Want to add some “pizzazz” to your kitchen without being tacky? Sure, expensive countertops or a high-end backsplash could do the trick. However, if you want to enrich your kitchen space with a statement piece that’s also extremely practical – think about a copper sink.
There are plenty of advantages to copper sinks, which we’ll review below before sinking our teeth into everything you need to know to choose the best copper sink for your kitchen area!
Popular belief tells us that copper sinks are finicky and difficult for everyday use. However, the reality is starkly different. On top of being a fine decorative choice for a classy kitchen, copper is actually extremely eco-friendly and durable. All it takes is a little more care compared to the average kitchen sink, and a copper sink may very well last you a lifetime.
Wide Range of Styles
Copper sinks have plenty to offer to your kitchen’s overall design. They’re available in a vast array of rustic, matte, and polished finishes, and you can choose from a bunch of exciting textures either; such as smooth and hand-hammered.
And sure, copper sinks are usually associated with a cottagecore aesthetic. However, copper sinks can neatly fit into all kinds of different styles – including more modern and glamorous kitchen designs.
Yep, copper has extremely potent antibacterial properties. An alloy of antimicrobial copper can significantly reduce contamination on any surface, continuously reducing bacterial growth between each regular cleaning session.
Some studies even suggest that applications of copper to surfaces in schools can help reduce the presence of bacteria that cause staph infections. So naturally, this makes copper the perfect material for your kitchen sink.
Factors To Consider While Browsing Copper Sinks
If you’re buying an artisanal copper sink, you’re definitely getting a unique product – however, you need to understand the difference between an excellent copper sink and a poorly crafted one.
Luckily, there are a small number of important factors to keep in mind while choosing your copper sink. Your three primary points of reference should be:
- Type of finish
- Copper gauge
- Copper purity
Type of Finish
The patina of a copper sink will definitely change a bit as the years go on. That being said, you can choose from a few different copper finishes as you’re browsing for the perfect sink.
- Antique – a light to medium tone, this copper finish is designed to reflect the longevity of copper and give it a dated, old-timey look. As a result, it’s one of the most popular finishes when it comes to copper kitchen sinks as well.
- Aged – this is a more vibrant, warmer finish than the antique look described above. It’s also more uniform and consistent across the sink’s surface and is generally preferred among people who don’t want to mess around with much upkeep. Compared to a naked finish, it definitely requires far less maintenance.
- Naked – if you want to display copper at its most authentic and raw, a naked copper sink gives you just that. This completely natural copper sink without a finish lets you pick your own maintenance style. You can keep it polished and shiny with various finishes and copper care kits.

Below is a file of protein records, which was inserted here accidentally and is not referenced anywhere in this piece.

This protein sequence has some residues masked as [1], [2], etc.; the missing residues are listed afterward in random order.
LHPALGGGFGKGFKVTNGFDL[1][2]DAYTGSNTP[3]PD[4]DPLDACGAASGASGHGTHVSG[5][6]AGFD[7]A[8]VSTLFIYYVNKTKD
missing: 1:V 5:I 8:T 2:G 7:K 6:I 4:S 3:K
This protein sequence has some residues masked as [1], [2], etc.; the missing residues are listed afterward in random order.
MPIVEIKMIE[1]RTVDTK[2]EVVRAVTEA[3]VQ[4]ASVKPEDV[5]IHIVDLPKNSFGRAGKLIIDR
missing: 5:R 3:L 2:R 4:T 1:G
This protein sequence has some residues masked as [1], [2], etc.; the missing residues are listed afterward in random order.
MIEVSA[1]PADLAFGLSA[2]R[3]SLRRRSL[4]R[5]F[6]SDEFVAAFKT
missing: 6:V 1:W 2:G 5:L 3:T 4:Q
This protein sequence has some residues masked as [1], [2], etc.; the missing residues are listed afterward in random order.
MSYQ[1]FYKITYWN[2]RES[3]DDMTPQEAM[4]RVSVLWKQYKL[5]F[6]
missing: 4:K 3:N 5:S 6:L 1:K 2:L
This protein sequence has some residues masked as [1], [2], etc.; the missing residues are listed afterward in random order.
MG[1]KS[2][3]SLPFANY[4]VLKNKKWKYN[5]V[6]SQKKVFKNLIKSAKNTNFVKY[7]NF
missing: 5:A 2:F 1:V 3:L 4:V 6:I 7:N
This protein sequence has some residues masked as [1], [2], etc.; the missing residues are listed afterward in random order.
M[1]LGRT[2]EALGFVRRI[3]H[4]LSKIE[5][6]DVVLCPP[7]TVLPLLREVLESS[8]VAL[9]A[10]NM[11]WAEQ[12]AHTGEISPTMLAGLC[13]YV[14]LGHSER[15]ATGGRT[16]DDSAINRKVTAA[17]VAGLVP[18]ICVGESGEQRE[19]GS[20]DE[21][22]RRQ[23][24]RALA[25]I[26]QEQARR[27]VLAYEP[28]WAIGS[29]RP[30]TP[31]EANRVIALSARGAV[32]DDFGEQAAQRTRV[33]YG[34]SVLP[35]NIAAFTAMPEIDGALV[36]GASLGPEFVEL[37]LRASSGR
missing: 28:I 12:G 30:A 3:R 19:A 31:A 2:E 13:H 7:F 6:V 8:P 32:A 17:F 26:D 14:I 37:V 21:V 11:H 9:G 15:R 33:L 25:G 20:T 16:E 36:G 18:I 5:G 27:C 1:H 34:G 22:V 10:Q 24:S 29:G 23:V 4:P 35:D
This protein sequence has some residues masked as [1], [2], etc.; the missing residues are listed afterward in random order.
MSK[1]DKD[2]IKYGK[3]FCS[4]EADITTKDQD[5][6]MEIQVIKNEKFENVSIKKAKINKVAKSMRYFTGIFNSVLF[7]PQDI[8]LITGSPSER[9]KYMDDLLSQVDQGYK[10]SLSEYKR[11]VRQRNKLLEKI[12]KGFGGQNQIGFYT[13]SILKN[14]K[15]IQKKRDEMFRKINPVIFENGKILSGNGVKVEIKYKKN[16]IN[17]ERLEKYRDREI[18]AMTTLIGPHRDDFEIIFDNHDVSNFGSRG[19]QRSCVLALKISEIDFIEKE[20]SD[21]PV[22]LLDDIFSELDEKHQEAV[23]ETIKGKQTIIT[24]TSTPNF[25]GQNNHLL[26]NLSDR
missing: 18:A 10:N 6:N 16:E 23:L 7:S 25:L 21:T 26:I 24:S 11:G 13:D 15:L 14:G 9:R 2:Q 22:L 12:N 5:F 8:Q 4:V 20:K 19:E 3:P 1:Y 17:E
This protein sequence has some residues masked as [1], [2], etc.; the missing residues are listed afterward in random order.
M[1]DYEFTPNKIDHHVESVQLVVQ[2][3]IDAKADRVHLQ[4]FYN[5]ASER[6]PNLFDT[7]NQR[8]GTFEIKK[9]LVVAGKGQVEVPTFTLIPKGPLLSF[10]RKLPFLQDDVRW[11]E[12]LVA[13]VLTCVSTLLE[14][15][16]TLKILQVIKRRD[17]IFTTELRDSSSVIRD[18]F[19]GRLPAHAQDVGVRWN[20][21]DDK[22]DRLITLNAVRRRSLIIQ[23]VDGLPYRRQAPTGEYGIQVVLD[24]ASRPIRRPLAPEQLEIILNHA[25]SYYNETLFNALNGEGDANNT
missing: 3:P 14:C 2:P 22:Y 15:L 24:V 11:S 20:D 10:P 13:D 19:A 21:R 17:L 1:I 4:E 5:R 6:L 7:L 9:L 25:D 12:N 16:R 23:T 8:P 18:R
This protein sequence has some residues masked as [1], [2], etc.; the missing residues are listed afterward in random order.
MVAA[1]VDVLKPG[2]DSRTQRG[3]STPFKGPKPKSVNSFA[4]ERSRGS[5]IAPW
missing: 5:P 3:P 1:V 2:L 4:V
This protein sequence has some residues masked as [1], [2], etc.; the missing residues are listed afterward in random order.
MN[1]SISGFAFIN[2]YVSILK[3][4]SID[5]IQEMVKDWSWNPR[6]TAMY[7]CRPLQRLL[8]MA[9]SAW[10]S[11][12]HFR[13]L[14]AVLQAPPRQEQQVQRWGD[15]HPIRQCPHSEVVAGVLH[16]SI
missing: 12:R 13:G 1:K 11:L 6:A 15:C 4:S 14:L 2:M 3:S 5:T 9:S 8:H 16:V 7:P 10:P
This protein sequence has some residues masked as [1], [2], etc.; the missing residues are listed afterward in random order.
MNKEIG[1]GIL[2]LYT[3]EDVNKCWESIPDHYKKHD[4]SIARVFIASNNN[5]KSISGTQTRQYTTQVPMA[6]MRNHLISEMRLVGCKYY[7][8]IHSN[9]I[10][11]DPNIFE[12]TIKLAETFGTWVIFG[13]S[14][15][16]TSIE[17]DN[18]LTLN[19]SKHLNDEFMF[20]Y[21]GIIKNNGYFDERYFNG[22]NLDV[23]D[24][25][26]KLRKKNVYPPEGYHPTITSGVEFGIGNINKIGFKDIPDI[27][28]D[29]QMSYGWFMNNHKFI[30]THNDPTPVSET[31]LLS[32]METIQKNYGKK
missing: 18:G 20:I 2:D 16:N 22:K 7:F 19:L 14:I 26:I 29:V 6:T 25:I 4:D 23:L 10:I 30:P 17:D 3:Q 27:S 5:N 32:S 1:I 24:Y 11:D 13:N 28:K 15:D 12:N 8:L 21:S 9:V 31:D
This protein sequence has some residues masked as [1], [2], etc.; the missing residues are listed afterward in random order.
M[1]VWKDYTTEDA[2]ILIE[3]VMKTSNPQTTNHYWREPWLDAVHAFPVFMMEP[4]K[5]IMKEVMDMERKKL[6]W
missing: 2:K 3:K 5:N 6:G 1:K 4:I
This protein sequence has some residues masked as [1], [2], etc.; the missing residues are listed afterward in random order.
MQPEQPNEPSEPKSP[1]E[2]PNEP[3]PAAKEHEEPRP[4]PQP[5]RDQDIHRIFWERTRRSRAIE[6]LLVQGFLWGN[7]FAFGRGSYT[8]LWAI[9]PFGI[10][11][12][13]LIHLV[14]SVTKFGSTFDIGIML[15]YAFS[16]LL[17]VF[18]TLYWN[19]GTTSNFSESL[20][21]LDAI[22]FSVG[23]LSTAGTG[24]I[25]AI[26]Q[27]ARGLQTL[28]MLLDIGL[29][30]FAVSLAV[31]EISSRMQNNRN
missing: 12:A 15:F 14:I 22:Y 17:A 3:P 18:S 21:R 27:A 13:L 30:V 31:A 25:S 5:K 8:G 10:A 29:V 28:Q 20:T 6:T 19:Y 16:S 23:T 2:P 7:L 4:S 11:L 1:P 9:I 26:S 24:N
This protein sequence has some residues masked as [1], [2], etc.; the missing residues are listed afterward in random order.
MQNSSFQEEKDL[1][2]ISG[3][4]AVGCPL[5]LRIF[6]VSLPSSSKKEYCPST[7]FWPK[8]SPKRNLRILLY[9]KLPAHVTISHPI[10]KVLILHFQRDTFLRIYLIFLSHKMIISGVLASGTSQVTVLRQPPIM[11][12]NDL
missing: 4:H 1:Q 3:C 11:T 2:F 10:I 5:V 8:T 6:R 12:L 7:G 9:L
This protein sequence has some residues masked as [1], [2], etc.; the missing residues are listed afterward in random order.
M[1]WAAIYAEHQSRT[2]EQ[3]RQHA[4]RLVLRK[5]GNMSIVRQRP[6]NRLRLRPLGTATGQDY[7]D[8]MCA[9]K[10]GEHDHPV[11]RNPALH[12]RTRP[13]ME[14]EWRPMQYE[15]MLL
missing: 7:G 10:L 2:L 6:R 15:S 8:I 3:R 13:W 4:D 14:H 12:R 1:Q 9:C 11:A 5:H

- Verde – these finishes are rare among copper sinks, but they’re also more unique. If you’ve ever seen copper items with an unusual green patina, that’s a Verde finish.
Copper is one of the softest metals, which is why its thickness can have an immense impact on a sink’s durability and the amount of wear and tear it suffers over time. And seeing as copper thickness varies between different manufacturers, knowing its gauge is important when you’re choosing your kitchen sink.
The gauge is simply the measure of the material’s thickness – often expressed as pounds per square. Generally, the lower this number is, the thicker your gauge will be. If you want to learn more, we suggest consulting a more detailed copper sink gauge guide.
For quick reference, 20 gauge copper is used to make the thinnest bath sinks. On the other hand, most farmhouse and kitchen sinks are made from 14 to 18-gauge material. So, when you’re browsing copper sinks, make sure you’ve checked the gauge before settling on a model.
Generally, thicker sinks require a bigger investment – but the quality you get makes up for the extra cost. Lower-gauge copper sinks often produce a specific tinny noise when you turn on the faucet, which is why many of them have foam block insulation.
However, thinner copper also means your sink will be more prone to easy denting – which is a more significant downside.
Interestingly enough, copper is in the extremely small group of elements whose nearly pure form is found in nature. Generally, copper sinks are made with almost pure copper, augmented by 1% zinc for integrity and strength.
Of course, the precise purity levels of the copper and the percentage and type of other elements will depend on the specific sink manufacturer. For instance, in China, India, and the Middle East, you’ll often find copper alloys that include lead. However, lead is largely banned in the Western world due to its harmfulness to people.
As for copper itself, don’t be surprised to see its raw color deepen over time – it’s particularly sensitive to oxidation, which is why it develops its familiar caramel-colored patina. And after exposure to various acids or salt, it’ll turn green.
However, its elemental properties also mean it’s incredibly simple to recycle and reuse – melting copper down and reworking the metal into brand new products is easier than with most metals. That’s why over 70% of all copper is still in circulation today – and yes, we’re talking about all the copper humans have ever mined.
It’s recyclable, eco-friendly, and a darn good centerpiece for your kitchen!